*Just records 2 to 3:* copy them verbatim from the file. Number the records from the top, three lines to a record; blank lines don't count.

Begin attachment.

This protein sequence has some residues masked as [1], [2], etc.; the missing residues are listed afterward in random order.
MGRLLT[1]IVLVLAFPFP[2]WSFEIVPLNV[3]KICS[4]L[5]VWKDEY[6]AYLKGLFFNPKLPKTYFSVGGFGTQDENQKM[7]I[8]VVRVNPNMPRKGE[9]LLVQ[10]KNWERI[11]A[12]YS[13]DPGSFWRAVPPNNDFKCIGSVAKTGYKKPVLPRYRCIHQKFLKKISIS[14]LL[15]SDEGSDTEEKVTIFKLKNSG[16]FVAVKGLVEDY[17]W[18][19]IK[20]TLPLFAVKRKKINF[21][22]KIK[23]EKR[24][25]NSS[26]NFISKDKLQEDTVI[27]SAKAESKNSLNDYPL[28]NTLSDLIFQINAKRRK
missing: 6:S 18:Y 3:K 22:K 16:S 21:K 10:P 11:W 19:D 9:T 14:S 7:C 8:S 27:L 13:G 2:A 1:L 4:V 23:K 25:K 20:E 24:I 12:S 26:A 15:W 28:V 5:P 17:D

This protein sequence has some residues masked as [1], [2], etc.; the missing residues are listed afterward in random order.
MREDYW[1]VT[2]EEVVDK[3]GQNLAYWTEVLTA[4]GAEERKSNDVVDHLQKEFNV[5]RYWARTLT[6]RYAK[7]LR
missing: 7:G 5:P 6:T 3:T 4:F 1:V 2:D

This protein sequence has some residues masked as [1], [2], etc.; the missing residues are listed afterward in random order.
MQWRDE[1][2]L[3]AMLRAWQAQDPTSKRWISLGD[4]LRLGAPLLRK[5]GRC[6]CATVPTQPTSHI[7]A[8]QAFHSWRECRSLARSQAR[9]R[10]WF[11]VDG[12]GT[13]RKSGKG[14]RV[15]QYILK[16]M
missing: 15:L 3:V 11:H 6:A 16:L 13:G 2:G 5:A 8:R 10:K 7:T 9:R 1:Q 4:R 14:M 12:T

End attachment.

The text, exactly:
This protein sequence has some residues masked as [1], [2], etc.; the missing residues are listed afterward in random order.
MREDYW[1]VT[2]EEVVDK[3]GQNLAYWTEVLTA[4]GAEERKSNDVVDHLQKEFNV[5]RYWARTLT[6]RYAK[7]LR
missing: 7:G 5:P 6:T 3:T 4:F 1:V 2:D

This protein sequence has some residues masked as [1], [2], etc.; the missing residues are listed afterward in random order.
MQWRDE[1][2]L[3]AMLRAWQAQDPTSKRWISLGD[4]LRLGAPLLRK[5]GRC[6]CATVPTQPTSHI[7]A[8]QAFHSWRECRSLARSQAR[9]R[10]WF[11]VDG[12]GT[13]RKSGKG[14]RV[15]QYILK[16]M
missing: 15:L 3:V 11:H 6:A 16:L 13:G 2:G 5:A 8:R 10:K 7:T 9:R 1:Q 4:R 14:M 12:T